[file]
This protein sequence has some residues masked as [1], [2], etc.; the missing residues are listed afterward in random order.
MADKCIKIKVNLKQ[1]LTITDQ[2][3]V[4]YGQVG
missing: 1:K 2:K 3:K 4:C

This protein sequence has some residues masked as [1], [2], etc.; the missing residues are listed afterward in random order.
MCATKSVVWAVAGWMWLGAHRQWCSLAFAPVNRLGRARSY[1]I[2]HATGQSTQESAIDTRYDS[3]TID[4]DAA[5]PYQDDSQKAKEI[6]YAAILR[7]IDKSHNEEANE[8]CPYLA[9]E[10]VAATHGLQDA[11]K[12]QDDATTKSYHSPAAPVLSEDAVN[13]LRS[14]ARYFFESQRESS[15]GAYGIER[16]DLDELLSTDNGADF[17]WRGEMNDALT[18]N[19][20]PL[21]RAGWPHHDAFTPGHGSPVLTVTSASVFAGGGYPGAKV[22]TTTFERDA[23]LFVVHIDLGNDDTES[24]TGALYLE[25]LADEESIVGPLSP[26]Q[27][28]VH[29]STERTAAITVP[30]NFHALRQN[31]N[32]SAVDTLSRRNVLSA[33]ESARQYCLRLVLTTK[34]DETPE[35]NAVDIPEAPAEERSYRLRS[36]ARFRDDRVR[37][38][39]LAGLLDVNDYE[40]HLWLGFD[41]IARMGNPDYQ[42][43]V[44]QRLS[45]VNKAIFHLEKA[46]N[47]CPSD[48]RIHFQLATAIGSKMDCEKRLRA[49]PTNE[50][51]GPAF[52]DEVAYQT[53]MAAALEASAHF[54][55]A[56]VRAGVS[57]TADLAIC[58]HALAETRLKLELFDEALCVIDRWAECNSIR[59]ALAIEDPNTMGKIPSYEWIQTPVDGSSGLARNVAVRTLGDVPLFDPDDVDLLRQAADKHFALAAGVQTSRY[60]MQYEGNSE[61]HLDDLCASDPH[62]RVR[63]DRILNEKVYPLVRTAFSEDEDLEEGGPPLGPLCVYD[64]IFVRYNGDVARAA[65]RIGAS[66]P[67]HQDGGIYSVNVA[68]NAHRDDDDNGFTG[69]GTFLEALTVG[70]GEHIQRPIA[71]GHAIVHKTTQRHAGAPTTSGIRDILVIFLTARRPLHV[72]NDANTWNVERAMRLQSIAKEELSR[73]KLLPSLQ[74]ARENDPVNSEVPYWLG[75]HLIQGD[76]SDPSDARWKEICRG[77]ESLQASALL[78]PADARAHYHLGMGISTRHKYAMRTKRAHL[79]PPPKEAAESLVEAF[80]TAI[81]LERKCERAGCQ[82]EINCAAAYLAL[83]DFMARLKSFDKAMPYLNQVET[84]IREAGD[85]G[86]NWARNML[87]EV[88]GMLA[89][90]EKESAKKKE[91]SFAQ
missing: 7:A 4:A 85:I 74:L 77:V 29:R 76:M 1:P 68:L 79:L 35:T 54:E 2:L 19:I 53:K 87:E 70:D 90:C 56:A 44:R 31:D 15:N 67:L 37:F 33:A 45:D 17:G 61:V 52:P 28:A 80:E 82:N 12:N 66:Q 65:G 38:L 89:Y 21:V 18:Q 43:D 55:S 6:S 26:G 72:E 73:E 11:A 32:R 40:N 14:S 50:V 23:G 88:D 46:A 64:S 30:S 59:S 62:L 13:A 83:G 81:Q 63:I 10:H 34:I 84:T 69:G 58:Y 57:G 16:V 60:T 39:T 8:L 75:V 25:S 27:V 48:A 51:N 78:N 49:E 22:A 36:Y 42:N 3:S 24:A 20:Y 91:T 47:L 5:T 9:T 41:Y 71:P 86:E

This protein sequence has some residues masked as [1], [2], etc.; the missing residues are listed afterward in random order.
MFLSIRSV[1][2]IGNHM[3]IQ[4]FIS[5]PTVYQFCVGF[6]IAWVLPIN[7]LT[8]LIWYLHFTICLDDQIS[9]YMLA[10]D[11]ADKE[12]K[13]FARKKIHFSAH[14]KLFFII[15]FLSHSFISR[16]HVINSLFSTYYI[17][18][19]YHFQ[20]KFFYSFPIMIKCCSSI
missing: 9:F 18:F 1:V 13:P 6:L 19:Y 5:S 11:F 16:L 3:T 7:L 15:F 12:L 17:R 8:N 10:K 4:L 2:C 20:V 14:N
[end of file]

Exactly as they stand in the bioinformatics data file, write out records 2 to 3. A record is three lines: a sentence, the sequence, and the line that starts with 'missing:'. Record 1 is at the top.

This protein sequence has some residues masked as [1], [2], etc.; the missing residues are listed afterward in random order.
MCATKSVVWAVAGWMWLGAHRQWCSLAFAPVNRLGRARSY[1]I[2]HATGQSTQESAIDTRYDS[3]TID[4]DAA[5]PYQDDSQKAKEI[6]YAAILR[7]IDKSHNEEANE[8]CPYLA[9]E[10]VAATHGLQDA[11]K[12]QDDATTKSYHSPAAPVLSEDAVN[13]LRS[14]ARYFFESQRESS[15]GAYGIER[16]DLDELLSTDNGADF[17]WRGEMNDALT[18]N[19][20]PL[21]RAGWPHHDAFTPGHGSPVLTVTSASVFAGGGYPGAKV[22]TTTFERDA[23]LFVVHIDLGNDDTES[24]TGALYLE[25]LADEESIVGPLSP[26]Q[27][28]VH[29]STERTAAITVP[30]NFHALRQN[31]N[32]SAVDTLSRRNVLSA[33]ESARQYCLRLVLTTK[34]DETPE[35]NAVDIPEAPAEERSYRLRS[36]ARFRDDRVR[37][38][39]LAGLLDVNDYE[40]HLWLGFD[41]IARMGNPDYQ[42][43]V[44]QRLS[45]VNKAIFHLEKA[46]N[47]CPSD[48]RIHFQLATAIGSKMDCEKRLRA[49]PTNE[50][51]GPAF[52]DEVAYQT[53]MAAALEASAHF[54][55]A[56]VRAGVS[57]TADLAIC[58]HALAETRLKLELFDEALCVIDRWAECNSIR[59]ALAIEDPNTMGKIPSYEWIQTPVDGSSGLARNVAVRTLGDVPLFDPDDVDLLRQAADKHFALAAGVQTSRY[60]MQYEGNSE[61]HLDDLCASDPH[62]RVR[63]DRILNEKVYPLVRTAFSEDEDLEEGGPPLGPLCVYD[64]IFVRYNGDVARAA[65]RIGAS[66]P[67]HQDGGIYSVNVA[68]NAHRDDDDNGFTG[69]GTFLEALTVG[70]GEHIQRPIA[71]GHAIVHKTTQRHAGAPTTSGIRDILVIFLTARRPLHV[72]NDANTWNVERAMRLQSIAKEELSR[73]KLLPSLQ[74]ARENDPVNSEVPYWLG[75]HLIQGD[76]SDPSDARWKEICRG[77]ESLQASALL[78]PADARAHYHLGMGISTRHKYAMRTKRAHL[79]PPPKEAAESLVEAF[80]TAI[81]LERKCERAGCQ[82]EINCAAAYLAL[83]DFMARLKSFDKAMPYLNQVET[84]IREAGD[85]G[86]NWARNML[87]EV[88]GMLA[89][90]EKESAKKKE[91]SFAQ
missing: 7:A 4:A 85:I 74:L 77:V 29:R 76:M 1:P 68:L 79:L 35:T 54:E 2:L 19:I 53:K 87:E 70:D 90:C 56:A 44:R 31:D 15:N 67:L 37:F 33:A 45:D 17:G 61:V 52:P 28:A 80:E 82:N 12:N 66:Q 65:G 38:L 89:Y 21:V 18:Q 43:D 55:S 6:S 26:G 72:E 73:E 11:A 32:R 40:N 14:S 50:V 23:G 88:D 46:A 64:S 30:S 59:S 62:L 13:A 83:G 81:Q 63:I 10:H 34:I 84:T 69:G 58:Y 57:G 16:V 60:T 39:T 8:L 75:V 25:S 27:V 48:A 51:N 78:N 49:E 22:A 36:Y 42:N 3:S 24:A 20:Y 91:T 47:L 5:T 9:T 41:Y 71:P 86:E

This protein sequence has some residues masked as [1], [2], etc.; the missing residues are listed afterward in random order.
MFLSIRSV[1][2]IGNHM[3]IQ[4]FIS[5]PTVYQFCVGF[6]IAWVLPIN[7]LT[8]LIWYLHFTICLDDQIS[9]YMLA[10]D[11]ADKE[12]K[13]FARKKIHFSAH[14]KLFFII[15]FLSHSFISR[16]HVINSLFSTYYI[17][18][19]YHFQ[20]KFFYSFPIMIKCCSSI
missing: 9:F 18:F 1:V 13:P 6:L 19:Y 5:S 11:F 16:L 3:T 7:L 15:F 12:L 17:R 8:N 10:K 4:L 2:C 20:V 14:N